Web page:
AT: Molière A: Mikhail Bulgakov Pf: 1936, Moscow Pb: 1962 Tr: 1972 G: Drama in 4 acts; Russian prose S: Theatre, Molière's house, cathedral, and other locations in Paris, and royal palace in Versailles, 1660–73 C: 15m, 4f, extrasAt the age of 38 Molière has just successfully performed the title role in his Sganarelle before King Louis XIV and been well rewarded. He resolves to reject Madeleine Béjart, his mistress of 20 years' standing, and marry her 19-year-old ‘sister’ Armande, not knowing that she is in fact her daughter. Several years later, two of Molière's sons have died in infancy, and the Church condemns him for Tartuffe, but the King approves the play for performance. Molière catches Armande making love to Moirron, his adopted son and the actor playing Don Juan, and throws him out of his house. Moirron denounces Molière before the League of the Holy Writ, testifying that he married his mistress's daughter. This is confirmed by Madeleine, who, dying and in fear of eternal torment, confesses to the villainous Archbishop Charron that Molière might be Armande's father. Charron tells Armande to leave Paris. Madeleine dies, Molière is deprived of the King's patronage, and the Marquis d'Orsigny who believes himself mocked in Don Juan, almost kills Molière in a duel. Moirron reappears vowing to protect Molière from his enemies. Some time later, Molière is performing in The Hypochondriac, when the theatre is invaded by musketeers. Molière dies on stage killed by ‘the king's disfavour and the evil work of the black League’.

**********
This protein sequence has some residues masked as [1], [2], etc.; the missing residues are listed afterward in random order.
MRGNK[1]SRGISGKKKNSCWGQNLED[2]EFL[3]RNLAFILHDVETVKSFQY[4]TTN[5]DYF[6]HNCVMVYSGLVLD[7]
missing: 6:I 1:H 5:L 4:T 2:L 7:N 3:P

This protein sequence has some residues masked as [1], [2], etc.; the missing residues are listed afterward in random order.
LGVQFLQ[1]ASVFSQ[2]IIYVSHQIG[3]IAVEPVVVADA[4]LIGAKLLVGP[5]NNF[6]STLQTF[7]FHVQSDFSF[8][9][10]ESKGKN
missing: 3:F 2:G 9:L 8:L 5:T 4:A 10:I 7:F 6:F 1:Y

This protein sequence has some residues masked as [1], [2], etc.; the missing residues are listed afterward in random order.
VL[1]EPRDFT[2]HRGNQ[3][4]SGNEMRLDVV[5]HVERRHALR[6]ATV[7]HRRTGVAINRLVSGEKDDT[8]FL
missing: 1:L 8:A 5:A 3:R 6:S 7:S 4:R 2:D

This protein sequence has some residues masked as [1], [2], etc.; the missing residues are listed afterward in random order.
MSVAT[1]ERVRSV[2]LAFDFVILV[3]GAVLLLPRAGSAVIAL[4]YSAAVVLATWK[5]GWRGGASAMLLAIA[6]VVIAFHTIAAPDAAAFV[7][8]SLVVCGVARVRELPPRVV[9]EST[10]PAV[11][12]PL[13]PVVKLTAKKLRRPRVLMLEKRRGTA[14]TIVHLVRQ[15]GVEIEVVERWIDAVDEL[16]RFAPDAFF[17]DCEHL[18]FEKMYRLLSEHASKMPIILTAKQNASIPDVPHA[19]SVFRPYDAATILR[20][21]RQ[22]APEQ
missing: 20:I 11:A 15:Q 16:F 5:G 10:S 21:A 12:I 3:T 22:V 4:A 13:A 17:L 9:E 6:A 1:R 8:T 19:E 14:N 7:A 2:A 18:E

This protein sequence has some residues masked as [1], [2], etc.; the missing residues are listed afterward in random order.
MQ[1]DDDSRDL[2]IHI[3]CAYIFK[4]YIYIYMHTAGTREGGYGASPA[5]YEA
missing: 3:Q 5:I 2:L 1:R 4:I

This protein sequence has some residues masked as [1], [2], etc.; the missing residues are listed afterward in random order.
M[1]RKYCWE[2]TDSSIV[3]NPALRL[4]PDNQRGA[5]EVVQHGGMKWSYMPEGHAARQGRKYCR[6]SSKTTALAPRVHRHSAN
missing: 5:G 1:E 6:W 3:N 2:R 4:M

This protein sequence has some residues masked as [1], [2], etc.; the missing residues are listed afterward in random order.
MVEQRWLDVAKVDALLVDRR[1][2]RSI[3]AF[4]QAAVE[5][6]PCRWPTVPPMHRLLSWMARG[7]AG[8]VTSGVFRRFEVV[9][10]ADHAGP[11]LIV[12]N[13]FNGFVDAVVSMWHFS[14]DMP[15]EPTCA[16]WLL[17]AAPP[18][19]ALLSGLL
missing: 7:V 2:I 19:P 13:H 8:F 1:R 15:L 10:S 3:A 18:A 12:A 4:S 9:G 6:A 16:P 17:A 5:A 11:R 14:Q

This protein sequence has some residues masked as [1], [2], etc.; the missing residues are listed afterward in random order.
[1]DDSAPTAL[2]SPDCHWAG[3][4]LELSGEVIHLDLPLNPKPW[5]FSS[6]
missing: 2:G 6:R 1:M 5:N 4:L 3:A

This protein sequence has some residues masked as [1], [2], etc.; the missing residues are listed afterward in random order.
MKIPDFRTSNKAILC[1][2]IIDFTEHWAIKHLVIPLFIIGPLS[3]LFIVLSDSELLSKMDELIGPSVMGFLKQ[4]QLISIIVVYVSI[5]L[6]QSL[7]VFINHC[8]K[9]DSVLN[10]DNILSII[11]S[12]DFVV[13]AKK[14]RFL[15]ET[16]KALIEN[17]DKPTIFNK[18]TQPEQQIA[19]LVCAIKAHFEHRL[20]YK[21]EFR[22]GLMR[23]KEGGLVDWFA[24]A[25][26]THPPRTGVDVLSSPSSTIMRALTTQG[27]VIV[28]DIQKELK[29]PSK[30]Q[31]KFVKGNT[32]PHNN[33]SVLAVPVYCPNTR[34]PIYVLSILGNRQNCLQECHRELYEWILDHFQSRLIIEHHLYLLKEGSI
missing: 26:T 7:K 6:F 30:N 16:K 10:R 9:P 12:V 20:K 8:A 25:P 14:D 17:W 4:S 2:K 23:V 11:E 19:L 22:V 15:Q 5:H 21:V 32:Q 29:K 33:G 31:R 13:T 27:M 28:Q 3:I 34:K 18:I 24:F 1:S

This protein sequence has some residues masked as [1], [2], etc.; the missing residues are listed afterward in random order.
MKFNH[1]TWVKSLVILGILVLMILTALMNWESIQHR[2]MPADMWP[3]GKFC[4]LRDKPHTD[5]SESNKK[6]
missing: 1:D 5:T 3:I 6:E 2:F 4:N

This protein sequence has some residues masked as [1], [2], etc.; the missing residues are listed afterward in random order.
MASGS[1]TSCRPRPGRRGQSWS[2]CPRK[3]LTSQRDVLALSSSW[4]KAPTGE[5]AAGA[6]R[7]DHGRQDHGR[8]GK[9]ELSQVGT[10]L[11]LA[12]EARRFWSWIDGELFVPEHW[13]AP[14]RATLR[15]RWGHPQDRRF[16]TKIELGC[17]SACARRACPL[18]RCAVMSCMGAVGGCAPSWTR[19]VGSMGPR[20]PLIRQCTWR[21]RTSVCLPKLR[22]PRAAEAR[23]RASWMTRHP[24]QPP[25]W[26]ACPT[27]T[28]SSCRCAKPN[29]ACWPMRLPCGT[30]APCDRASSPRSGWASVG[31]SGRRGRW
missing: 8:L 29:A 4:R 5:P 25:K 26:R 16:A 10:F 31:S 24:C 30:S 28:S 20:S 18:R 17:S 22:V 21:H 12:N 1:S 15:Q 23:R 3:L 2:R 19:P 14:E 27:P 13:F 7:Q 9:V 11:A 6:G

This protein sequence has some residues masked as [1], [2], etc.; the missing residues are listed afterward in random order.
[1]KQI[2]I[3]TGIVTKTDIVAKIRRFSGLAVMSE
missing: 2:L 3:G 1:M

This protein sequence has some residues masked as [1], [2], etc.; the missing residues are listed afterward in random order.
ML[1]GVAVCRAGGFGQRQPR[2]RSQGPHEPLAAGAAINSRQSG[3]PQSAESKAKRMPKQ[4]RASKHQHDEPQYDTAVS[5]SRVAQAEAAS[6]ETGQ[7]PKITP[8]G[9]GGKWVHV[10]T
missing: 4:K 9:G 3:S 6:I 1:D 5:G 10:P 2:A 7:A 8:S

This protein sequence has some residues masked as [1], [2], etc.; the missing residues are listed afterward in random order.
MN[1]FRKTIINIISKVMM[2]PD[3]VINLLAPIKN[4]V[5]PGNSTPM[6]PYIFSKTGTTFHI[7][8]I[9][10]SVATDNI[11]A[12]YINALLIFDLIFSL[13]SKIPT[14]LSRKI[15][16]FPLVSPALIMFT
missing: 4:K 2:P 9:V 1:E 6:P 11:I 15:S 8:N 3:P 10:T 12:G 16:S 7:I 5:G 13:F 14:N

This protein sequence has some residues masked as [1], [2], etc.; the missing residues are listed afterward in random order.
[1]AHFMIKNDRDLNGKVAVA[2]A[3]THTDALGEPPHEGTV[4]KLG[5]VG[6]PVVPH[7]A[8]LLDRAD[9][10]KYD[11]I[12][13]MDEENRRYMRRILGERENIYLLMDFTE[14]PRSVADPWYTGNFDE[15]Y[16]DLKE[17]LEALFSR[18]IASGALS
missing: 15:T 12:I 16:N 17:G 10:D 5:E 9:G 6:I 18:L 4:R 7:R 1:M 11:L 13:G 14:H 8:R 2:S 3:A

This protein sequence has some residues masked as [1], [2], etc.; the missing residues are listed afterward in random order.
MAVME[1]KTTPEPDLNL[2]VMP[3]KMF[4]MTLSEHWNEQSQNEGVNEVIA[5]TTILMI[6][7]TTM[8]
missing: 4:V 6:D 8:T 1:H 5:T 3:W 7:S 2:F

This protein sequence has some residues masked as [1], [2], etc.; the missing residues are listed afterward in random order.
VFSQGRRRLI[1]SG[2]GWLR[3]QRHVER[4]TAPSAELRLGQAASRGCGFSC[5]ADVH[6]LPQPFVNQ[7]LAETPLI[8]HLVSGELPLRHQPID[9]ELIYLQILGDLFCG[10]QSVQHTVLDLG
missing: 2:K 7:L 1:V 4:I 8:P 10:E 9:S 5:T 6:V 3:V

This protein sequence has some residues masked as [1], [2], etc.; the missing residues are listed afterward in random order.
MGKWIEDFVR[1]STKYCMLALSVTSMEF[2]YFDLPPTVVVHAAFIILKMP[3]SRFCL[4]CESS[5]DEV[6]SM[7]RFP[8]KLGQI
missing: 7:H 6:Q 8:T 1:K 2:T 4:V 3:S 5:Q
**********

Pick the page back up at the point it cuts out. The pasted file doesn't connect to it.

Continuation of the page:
AT: Molière A: Mikhail Bulgakov Pf: 1936, Moscow Pb: 1962 Tr: 1972 G: Drama in 4 acts; Russian prose S: Theatre, Molière's house, cathedral, and other locations in Paris, and royal palace in Versailles, 1660–73 C: 15m, 4f, extras
In this epic adaptation of his novel, Bulgakov uses the life of Molière under Louis XIV as a coded message about the situation of the artist under Stalin (which prevented its publication until almost ten years after the dictator's death). With some reshaping of historical fact (e.g. Molière collapsed, but did not die on stage), Bulgakov traces the playwright's career from being favourite of the King to a man in danger of his life.